I recently watched a Youtube video of a young man from Italy whose Filipina mother had him circumcised when he was 8 years old. This young man shared how traumatic the event and his recovery were. While describing what happened, he was unable to even use the word "penis," and instead referred to it as “down there.” He ended, however, by stating that circumcision is “really better” and was thus happy to have gone through the trauma.
I shared this piece with a human rights advocate in the US who is part of the group Doctors Opposing Circumcision. Mr. Geisheker expressed his opinion that the change in the young man’s stance about what happened is a symptom of Stockholm syndrome. Stockholm syndrome is a grooming process wherein hostages develop a psychological bond with their captors, in that the captive identifies with the captor’s goals and demands. Stockholm syndrome is not a mental health diagnosis, but instead is a coping mechanism.
Are our boys captive, and are our socio-cultural demands their captors? To better answer this question, it is time for us to critically examine the expectations we place on our boys by asking what, why, when, and how.
Let’s start with the what. Circumcision is the removal of the foreskin from the human penis. In the most common procedure, the foreskin is opened, adhesions are removed, and the foreskin is separated from the glans. After that, a circumcision device may be placed, and then the foreskin is cut off.
Why do we circumcise our boys? There is no medical reason for non-therapeutic circumcision. Rationales based on health, cleanliness, and better sex are widely considered as myths. Yet, these reasons were embraced by the men that academic Romeo Lee (2006) interviewed in a study. In addition, the pressure to go through with the painful procedure is manifested in the way uncircumcised boys are called cowards. They are supposedly not “real men” because they were not brave enough to undergo the procedure.
As with any organ in our body, future problems are possible. Yet the rationale that removing the foreskin is for health reasons is no different than the rationale to preemptively remove everyone’s tonsils, wisdom teeth, and appendix (organs considered no longer needed) in case of future problems.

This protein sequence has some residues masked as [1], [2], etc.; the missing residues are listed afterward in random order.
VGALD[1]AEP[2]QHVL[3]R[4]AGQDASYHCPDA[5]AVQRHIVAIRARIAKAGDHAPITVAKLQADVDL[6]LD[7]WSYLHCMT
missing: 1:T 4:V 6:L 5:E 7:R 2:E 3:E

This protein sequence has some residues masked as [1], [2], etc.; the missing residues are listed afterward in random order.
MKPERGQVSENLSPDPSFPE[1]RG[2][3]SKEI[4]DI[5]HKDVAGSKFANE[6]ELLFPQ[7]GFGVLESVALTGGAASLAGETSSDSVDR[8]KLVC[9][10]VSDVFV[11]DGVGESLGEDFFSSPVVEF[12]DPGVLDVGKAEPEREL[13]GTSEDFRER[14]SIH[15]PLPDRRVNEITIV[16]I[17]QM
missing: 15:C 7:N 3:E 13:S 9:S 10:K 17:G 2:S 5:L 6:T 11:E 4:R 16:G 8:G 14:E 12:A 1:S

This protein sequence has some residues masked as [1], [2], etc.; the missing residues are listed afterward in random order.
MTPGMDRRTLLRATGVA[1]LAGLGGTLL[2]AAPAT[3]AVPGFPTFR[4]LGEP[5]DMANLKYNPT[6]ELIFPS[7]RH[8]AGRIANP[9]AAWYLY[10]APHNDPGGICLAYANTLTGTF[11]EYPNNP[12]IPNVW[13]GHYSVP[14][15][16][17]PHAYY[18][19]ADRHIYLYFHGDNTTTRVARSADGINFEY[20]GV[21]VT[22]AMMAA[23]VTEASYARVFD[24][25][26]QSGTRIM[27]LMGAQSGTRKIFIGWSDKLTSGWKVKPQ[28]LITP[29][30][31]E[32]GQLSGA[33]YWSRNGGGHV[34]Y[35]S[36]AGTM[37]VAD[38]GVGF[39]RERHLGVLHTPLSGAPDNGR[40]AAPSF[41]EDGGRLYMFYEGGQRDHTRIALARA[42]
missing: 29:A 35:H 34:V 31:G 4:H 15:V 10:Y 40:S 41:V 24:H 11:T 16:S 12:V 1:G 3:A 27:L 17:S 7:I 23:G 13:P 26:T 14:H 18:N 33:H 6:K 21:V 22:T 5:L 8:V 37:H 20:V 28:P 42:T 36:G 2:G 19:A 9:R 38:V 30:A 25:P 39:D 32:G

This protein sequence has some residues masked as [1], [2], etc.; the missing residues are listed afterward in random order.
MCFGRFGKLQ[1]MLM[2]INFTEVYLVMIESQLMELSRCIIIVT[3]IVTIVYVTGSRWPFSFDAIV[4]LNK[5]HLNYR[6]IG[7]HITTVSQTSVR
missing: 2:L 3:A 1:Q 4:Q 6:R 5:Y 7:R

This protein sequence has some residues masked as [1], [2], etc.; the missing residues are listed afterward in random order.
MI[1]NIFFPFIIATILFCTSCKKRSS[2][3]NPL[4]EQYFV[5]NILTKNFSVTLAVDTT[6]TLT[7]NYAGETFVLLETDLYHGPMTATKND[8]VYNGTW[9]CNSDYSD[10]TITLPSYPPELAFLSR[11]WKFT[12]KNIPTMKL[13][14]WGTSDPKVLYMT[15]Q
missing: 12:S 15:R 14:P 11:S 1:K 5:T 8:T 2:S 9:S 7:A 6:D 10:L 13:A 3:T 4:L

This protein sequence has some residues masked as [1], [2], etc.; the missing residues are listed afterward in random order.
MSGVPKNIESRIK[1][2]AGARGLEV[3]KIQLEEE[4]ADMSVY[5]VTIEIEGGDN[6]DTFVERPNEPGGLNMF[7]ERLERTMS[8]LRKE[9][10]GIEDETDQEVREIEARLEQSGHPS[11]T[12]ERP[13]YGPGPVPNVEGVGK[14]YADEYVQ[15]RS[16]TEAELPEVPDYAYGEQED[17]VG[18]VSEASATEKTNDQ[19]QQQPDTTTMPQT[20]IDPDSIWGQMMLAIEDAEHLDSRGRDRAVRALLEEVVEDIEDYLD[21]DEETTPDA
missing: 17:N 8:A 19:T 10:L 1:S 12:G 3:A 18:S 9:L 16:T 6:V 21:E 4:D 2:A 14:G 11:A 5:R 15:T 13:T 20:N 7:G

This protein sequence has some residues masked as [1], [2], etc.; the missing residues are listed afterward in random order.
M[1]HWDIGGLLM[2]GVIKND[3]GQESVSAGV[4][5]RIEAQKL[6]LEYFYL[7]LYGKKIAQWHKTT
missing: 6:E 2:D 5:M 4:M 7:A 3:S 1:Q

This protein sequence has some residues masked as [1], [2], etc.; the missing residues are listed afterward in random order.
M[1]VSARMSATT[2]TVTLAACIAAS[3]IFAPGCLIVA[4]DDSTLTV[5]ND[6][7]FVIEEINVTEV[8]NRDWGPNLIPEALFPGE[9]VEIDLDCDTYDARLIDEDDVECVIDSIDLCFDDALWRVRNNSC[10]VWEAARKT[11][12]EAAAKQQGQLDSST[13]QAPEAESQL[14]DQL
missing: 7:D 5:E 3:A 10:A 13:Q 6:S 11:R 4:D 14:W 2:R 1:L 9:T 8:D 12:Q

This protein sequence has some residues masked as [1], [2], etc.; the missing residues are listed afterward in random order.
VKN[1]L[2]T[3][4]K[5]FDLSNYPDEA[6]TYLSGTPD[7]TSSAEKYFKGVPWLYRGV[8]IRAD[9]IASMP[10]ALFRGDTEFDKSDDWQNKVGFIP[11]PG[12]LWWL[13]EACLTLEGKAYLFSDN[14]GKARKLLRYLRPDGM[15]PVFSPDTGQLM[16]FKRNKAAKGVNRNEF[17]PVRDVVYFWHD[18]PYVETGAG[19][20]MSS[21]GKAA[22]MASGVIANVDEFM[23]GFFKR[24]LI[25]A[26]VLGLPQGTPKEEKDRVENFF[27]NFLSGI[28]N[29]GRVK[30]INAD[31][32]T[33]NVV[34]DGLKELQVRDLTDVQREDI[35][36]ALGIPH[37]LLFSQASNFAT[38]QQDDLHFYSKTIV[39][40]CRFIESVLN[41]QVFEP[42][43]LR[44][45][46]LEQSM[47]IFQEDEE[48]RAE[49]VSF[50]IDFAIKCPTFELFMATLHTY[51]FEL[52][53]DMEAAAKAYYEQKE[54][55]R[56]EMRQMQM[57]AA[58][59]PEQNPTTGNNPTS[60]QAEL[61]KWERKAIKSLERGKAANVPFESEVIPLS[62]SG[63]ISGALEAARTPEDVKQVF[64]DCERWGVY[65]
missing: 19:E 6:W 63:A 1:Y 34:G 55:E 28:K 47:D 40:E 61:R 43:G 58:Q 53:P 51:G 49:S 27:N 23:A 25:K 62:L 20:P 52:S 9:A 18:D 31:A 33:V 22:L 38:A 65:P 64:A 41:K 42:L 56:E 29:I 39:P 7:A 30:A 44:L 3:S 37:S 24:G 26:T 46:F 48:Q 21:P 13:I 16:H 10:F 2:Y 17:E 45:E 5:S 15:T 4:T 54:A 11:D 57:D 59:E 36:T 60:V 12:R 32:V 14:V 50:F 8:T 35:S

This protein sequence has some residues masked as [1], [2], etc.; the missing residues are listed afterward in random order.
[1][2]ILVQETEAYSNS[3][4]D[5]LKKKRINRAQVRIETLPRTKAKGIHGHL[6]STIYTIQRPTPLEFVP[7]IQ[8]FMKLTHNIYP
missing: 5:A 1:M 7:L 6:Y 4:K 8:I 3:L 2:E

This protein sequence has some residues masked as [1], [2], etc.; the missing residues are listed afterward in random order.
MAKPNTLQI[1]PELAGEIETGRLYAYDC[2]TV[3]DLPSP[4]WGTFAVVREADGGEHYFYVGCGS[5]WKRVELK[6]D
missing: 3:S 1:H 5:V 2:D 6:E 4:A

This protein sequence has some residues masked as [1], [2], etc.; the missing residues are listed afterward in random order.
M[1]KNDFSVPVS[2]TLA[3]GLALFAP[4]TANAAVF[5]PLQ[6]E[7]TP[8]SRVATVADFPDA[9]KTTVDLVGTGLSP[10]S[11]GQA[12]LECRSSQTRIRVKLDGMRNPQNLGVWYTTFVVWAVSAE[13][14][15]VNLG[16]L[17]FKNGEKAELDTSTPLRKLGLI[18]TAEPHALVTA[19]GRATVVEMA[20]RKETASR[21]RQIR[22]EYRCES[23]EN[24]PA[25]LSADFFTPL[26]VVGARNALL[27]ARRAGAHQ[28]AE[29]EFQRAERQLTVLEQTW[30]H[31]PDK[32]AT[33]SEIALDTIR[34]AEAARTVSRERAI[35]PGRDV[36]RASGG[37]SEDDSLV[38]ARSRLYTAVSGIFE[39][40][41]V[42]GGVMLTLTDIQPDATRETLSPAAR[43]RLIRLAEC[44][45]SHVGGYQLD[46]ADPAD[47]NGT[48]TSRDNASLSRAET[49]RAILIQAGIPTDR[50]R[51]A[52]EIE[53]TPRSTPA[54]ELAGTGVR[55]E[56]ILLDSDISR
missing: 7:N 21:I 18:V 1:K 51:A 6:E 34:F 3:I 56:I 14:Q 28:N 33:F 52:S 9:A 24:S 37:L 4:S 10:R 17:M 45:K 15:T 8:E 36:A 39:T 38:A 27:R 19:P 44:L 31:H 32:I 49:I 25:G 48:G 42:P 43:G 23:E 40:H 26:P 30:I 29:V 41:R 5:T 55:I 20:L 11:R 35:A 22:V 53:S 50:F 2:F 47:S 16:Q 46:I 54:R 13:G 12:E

The strongest reason for why the Philippines continues with the practice of circumcision is to follow the Judeo-Christian-Islamic tradition, which we share through the Old Testament:
“This is My covenant, which you shall keep, between Me and you and your descendants after you: every male among you shall be circumcised.” (Gen. 17:10)
St. Paul, however, stated in the New Testament that a relationship with God is not dependent on circumcision:
“Circumcision is nothing, and uncircumcision is nothing, but the keeping of the commandments of God.” (1 Corinthians 7:19)
“Behold, I, Paul say unto you, that if ye be circumcised, Christ shall profit you nothing.” (Galatians 5:2-11)
Even Italy, which houses the Vatican, does not circumcise their boys except for therapeutic reasons.
If we wish to continue in a tradition that follows Jesus’ circumcision, on which religious tradition could be built, we need to acknowledge that Jesus was an infant:
"And every male among you who is eight days old shall be circumcised throughout your generations, a servant who is born in the house or who is bought with money from any foreigner, who is not of your descendants.” (Gen. 17:12-13)
Yet many of our boys are circumcised around the time they turn 13. Which leads us to the next critical question of when we circumcise our boys.
There are some valid reasons so many boys are not circumcised until age 13. For example, historically, babies were born at home with the help of midwives. Circumcision thus became a rite of passage for males at adolescence, performed by those trained to do so. At present, some boys are circumcised at birth, more are circumcised at age 8, and those at the cusp of adolescence and manhood are provided free circumcisions each summer.
If we critically examine the what, why, and when and still decide to continue the practice of circumcising our boys, the next and perhaps most important question is how we perform circumcision. Many circumcisions, which are always painful, are done in the hospital with or without anesthetic. Others are done in public, without anesthetic, and often include picture-taking. These documents show trauma, including instances when a cloth is placed in the boy's mouth to stifle his screams.
Child participation is a common requirement for international social services. Before we set up any service on behalf of children, donors require that we base our work on their voices. We work to educate them on their choices. But do we give our boys a choice on circumcision? Or is this a form of Stockholm syndrome, like the young man born in Italy who eventually embraced the myths told to him?
We refer to the practice of female circumcision in parts of Africa as female genital mutilation. But we insist that what we do to our boys is not male genital mutilation. It is time to critically examine why the Philippines willingly, and often without question, circumcises almost all of its males, and often in a way that is public, demeaning, painful, and creates trauma.
Why do we put our boys through this trauma without even thinking? Should we not give our boys, as we do our girls, the right to intact genitals? – Rappler.com
Lois Engelbrecht holds a PhD in social work and is a founding member of the Center for the Prevention and Treatment of Child Sexual Abuse.